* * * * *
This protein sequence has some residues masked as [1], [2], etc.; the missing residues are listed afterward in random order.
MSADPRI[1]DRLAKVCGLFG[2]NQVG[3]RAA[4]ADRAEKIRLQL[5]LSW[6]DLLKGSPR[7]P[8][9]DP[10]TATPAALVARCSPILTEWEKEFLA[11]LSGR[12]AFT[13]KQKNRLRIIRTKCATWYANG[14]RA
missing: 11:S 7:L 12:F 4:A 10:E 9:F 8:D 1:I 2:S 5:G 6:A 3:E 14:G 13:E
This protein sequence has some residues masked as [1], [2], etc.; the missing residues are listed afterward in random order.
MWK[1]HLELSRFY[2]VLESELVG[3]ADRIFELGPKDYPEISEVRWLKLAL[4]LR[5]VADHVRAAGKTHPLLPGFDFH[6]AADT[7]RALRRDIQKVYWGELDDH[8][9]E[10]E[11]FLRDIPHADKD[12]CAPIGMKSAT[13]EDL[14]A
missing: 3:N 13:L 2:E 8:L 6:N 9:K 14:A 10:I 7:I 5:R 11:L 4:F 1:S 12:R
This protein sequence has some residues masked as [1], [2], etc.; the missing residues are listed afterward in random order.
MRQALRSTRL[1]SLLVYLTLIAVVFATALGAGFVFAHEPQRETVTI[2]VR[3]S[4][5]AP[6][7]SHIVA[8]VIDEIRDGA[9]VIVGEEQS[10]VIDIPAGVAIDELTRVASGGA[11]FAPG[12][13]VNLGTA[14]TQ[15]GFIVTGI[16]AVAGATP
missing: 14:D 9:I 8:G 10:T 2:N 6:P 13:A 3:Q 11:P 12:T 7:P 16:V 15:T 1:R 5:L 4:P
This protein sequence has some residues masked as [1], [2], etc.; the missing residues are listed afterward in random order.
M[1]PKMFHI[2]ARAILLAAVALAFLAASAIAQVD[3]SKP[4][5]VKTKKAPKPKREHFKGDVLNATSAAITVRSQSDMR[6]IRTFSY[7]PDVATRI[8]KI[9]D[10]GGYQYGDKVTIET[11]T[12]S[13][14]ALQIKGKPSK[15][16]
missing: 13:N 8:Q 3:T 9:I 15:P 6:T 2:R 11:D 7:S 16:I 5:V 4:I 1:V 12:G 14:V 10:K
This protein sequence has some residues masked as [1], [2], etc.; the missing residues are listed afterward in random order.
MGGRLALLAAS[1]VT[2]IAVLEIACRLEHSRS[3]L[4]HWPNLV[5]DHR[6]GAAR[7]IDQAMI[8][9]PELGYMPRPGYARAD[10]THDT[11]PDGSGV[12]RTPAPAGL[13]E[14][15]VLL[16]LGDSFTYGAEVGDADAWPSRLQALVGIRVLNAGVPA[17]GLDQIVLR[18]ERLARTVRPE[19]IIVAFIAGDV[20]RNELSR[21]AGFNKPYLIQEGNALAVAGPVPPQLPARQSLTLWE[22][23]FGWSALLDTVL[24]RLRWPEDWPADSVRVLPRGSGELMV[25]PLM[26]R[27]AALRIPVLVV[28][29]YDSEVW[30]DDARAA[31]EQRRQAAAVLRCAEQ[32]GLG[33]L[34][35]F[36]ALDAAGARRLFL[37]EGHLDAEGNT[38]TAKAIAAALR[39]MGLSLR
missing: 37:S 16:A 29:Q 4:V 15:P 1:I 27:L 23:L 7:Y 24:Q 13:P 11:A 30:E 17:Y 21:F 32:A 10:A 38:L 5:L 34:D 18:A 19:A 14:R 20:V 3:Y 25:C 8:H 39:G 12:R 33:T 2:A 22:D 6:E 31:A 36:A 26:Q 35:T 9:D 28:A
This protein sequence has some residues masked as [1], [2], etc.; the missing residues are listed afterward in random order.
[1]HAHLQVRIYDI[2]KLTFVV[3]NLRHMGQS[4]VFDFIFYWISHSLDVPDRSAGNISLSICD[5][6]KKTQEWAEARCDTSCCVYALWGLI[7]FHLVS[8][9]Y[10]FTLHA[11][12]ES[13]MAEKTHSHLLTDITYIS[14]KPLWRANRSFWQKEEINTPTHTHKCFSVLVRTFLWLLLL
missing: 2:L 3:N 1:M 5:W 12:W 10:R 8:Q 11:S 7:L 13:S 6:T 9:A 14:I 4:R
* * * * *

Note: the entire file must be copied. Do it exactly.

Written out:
This protein sequence has some residues masked as [1], [2], etc.; the missing residues are listed afterward in random order.
MSADPRI[1]DRLAKVCGLFG[2]NQVG[3]RAA[4]ADRAEKIRLQL[5]LSW[6]DLLKGSPR[7]P[8][9]DP[10]TATPAALVARCSPILTEWEKEFLA[11]LSGR[12]AFT[13]KQKNRLRIIRTKCATWYANG[14]RA
missing: 11:S 7:L 12:F 4:A 10:E 9:F 8:D 1:I 2:S 5:G 6:A 3:E 14:G 13:E
This protein sequence has some residues masked as [1], [2], etc.; the missing residues are listed afterward in random order.
MWK[1]HLELSRFY[2]VLESELVG[3]ADRIFELGPKDYPEISEVRWLKLAL[4]LR[5]VADHVRAAGKTHPLLPGFDFH[6]AADT[7]RALRRDIQKVYWGELDDH[8][9]E[10]E[11]FLRDIPHADKD[12]CAPIGMKSAT[13]EDL[14]A
missing: 3:N 13:L 2:E 8:L 6:N 9:K 14:A 10:I 7:I 5:R 11:L 4:F 1:S 12:R
This protein sequence has some residues masked as [1], [2], etc.; the missing residues are listed afterward in random order.
MRQALRSTRL[1]SLLVYLTLIAVVFATALGAGFVFAHEPQRETVTI[2]VR[3]S[4][5]AP[6][7]SHIVA[8]VIDEIRDGA[9]VIVGEEQS[10]VIDIPAGVAIDELTRVASGGA[11]FAPG[12][13]VNLGTA[14]TQ[15]GFIVTGI[16]AVAGATP
missing: 14:D 9:I 8:G 10:T 2:N 6:P 13:A 3:Q 11:P 12:T 7:P 16:V 15:T 1:R 5:L 4:P
This protein sequence has some residues masked as [1], [2], etc.; the missing residues are listed afterward in random order.
M[1]PKMFHI[2]ARAILLAAVALAFLAASAIAQVD[3]SKP[4][5]VKTKKAPKPKREHFKGDVLNATSAAITVRSQSDMR[6]IRTFSY[7]PDVATRI[8]KI[9]D[10]GGYQYGDKVTIET[11]T[12]S[13][14]ALQIKGKPSK[15][16]
missing: 13:N 8:Q 3:T 9:I 15:P 6:T 2:R 11:D 7:S 16:I 5:V 4:I 1:V 12:G 14:V 10:K
This protein sequence has some residues masked as [1], [2], etc.; the missing residues are listed afterward in random order.
MGGRLALLAAS[1]VT[2]IAVLEIACRLEHSRS[3]L[4]HWPNLV[5]DHR[6]GAAR[7]IDQAMI[8][9]PELGYMPRPGYARAD[10]THDT[11]PDGSGV[12]RTPAPAGL[13]E[14][15]VLL[16]LGDSFTYGAEVGDADAWPSRLQALVGIRVLNAGVPA[17]GLDQIVLR[18]ERLARTVRPE[19]IIVAFIAGDV[20]RNELSR[21]AGFNKPYLIQEGNALAVAGPVPPQLPARQSLTLWE[22][23]FGWSALLDTVL[24]RLRWPEDWPADSVRVLPRGSGELMV[25]PLM[26]R[27]AALRIPVLVV[28][29]YDSEVW[30]DDARAA[31]EQRRQAAAVLRCAEQ[32]GLG[33]L[34][35]F[36]ALDAAGARRLFL[37]EGHLDAEGNT[38]TAKAIAAALR[39]MGLSLR
missing: 37:S 16:A 29:Q 4:V 15:P 1:I 27:L 23:L 7:Y 24:Q 13:P 11:A 30:E 17:Y 21:F 32:A 10:A 38:L 5:L 34:D 18:A 19:A 14:R 20:V 3:Y 25:C 8:H 39:G 12:R 33:T 2:A 22:D 6:E 31:A 36:A 26:Q 35:T 9:D 28:A
This protein sequence has some residues masked as [1], [2], etc.; the missing residues are listed afterward in random order.
[1]HAHLQVRIYDI[2]KLTFVV[3]NLRHMGQS[4]VFDFIFYWISHSLDVPDRSAGNISLSICD[5][6]KKTQEWAEARCDTSCCVYALWGLI[7]FHLVS[8][9]Y[10]FTLHA[11][12]ES[13]MAEKTHSHLLTDITYIS[14]KPLWRANRSFWQKEEINTPTHTHKCFSVLVRTFLWLLLL
missing: 2:L 3:N 1:M 5:W 12:W 10:R 8:Q 11:S 7:L 13:S 6:T 9:A 14:I 4:R